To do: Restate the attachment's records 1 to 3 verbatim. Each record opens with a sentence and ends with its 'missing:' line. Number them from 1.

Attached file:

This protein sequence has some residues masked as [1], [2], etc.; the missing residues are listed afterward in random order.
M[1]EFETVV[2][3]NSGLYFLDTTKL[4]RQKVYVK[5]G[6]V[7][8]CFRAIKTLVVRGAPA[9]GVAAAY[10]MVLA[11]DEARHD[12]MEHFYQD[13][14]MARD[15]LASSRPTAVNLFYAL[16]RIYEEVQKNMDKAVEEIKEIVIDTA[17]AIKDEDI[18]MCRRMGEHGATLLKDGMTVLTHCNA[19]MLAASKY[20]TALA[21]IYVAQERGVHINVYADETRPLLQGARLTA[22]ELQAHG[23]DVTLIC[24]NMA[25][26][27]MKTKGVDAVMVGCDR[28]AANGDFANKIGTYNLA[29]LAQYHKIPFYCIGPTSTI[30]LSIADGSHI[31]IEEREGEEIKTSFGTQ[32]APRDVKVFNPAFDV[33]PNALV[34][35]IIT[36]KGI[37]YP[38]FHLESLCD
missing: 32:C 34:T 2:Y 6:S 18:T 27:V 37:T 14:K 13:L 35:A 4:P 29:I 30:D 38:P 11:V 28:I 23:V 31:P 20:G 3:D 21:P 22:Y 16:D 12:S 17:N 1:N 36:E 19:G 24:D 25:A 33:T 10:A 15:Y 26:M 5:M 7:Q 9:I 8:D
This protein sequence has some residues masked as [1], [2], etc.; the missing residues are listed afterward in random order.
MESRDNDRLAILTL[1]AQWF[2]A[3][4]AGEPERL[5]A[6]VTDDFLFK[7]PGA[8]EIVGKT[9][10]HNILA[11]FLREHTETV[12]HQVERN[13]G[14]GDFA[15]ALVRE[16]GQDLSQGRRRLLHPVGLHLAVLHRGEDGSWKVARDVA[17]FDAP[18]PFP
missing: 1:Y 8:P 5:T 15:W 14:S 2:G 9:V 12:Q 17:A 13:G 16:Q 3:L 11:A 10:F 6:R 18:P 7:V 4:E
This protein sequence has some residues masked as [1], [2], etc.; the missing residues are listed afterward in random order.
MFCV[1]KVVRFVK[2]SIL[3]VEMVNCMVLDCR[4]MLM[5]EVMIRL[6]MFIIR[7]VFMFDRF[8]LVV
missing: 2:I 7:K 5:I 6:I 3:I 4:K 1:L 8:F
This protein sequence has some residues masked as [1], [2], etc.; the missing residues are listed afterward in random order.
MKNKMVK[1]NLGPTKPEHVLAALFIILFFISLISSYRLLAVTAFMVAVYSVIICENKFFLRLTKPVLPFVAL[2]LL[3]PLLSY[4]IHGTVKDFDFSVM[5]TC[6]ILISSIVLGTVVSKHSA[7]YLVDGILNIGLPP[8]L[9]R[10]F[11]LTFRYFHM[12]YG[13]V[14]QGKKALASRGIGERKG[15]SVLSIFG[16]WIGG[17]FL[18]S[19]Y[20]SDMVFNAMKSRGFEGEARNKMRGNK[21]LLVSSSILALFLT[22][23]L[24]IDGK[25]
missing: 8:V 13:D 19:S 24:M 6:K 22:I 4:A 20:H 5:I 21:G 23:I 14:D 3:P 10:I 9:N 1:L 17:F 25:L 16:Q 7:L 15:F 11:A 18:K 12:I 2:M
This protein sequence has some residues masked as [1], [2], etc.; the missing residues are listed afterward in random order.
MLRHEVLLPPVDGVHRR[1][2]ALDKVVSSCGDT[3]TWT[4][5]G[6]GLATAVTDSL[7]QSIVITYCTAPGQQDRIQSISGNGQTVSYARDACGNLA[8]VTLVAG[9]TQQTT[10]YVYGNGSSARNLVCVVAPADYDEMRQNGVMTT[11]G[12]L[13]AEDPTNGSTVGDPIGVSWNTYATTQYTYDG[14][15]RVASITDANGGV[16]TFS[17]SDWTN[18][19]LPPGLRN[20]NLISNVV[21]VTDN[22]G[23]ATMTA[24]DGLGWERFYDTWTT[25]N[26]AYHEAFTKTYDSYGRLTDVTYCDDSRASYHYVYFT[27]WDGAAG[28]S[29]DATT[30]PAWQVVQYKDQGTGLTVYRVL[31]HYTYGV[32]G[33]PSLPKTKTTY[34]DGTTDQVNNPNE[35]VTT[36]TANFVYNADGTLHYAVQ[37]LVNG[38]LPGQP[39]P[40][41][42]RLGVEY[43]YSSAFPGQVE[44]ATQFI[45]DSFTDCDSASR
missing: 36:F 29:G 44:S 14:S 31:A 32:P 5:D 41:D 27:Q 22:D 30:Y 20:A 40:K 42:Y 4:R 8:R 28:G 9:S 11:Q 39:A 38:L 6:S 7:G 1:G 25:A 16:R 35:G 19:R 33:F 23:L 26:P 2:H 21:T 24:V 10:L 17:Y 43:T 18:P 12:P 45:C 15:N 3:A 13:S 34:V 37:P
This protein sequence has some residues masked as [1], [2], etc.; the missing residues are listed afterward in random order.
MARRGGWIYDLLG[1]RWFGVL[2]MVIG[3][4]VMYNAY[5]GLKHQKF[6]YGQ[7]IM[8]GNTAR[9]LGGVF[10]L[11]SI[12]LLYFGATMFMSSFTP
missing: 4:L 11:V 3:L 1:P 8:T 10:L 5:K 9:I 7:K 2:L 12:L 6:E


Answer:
This protein sequence has some residues masked as [1], [2], etc.; the missing residues are listed afterward in random order.
M[1]EFETVV[2][3]NSGLYFLDTTKL[4]RQKVYVK[5]G[6]V[7][8]CFRAIKTLVVRGAPA[9]GVAAAY[10]MVLA[11]DEARHD[12]MEHFYQD[13][14]MARD[15]LASSRPTAVNLFYAL[16]RIYEEVQKNMDKAVEEIKEIVIDTA[17]AIKDEDI[18]MCRRMGEHGATLLKDGMTVLTHCNA[19]MLAASKY[20]TALA[21]IYVAQERGVHINVYADETRPLLQGARLTA[22]ELQAHG[23]DVTLIC[24]NMA[25][26][27]MKTKGVDAVMVGCDR[28]AANGDFANKIGTYNLA[29]LAQYHKIPFYCIGPTSTI[30]LSIADGSHI[31]IEEREGEEIKTSFGTQ[32]APRDVKVFNPAFDV[33]PNALV[34][35]IIT[36]KGI[37]YP[38]FHLESLCD
missing: 32:C 34:T 2:Y 6:S 18:T 27:V 37:T 14:K 13:L 35:A 4:P 29:I 30:D 38:P 11:V 28:I 23:V 31:P 20:G 3:D 21:P 22:Y 16:D 12:S 17:N 1:N 36:E 19:G 24:D 25:A 33:T 10:A 15:Y 26:M 5:M 7:Q 9:I 8:D
This protein sequence has some residues masked as [1], [2], etc.; the missing residues are listed afterward in random order.
MESRDNDRLAILTL[1]AQWF[2]A[3][4]AGEPERL[5]A[6]VTDDFLFK[7]PGA[8]EIVGKT[9][10]HNILA[11]FLREHTETV[12]HQVERN[13]G[14]GDFA[15]ALVRE[16]GQDLSQGRRRLLHPVGLHLAVLHRGEDGSWKVARDVA[17]FDAP[18]PFP
missing: 1:Y 8:P 5:T 15:W 14:S 2:G 9:V 12:Q 17:A 13:G 16:Q 3:L 11:A 10:F 6:R 18:P 7:V 4:E
This protein sequence has some residues masked as [1], [2], etc.; the missing residues are listed afterward in random order.
MFCV[1]KVVRFVK[2]SIL[3]VEMVNCMVLDCR[4]MLM[5]EVMIRL[6]MFIIR[7]VFMFDRF[8]LVV
missing: 2:I 7:K 5:I 6:I 3:I 4:K 1:L 8:F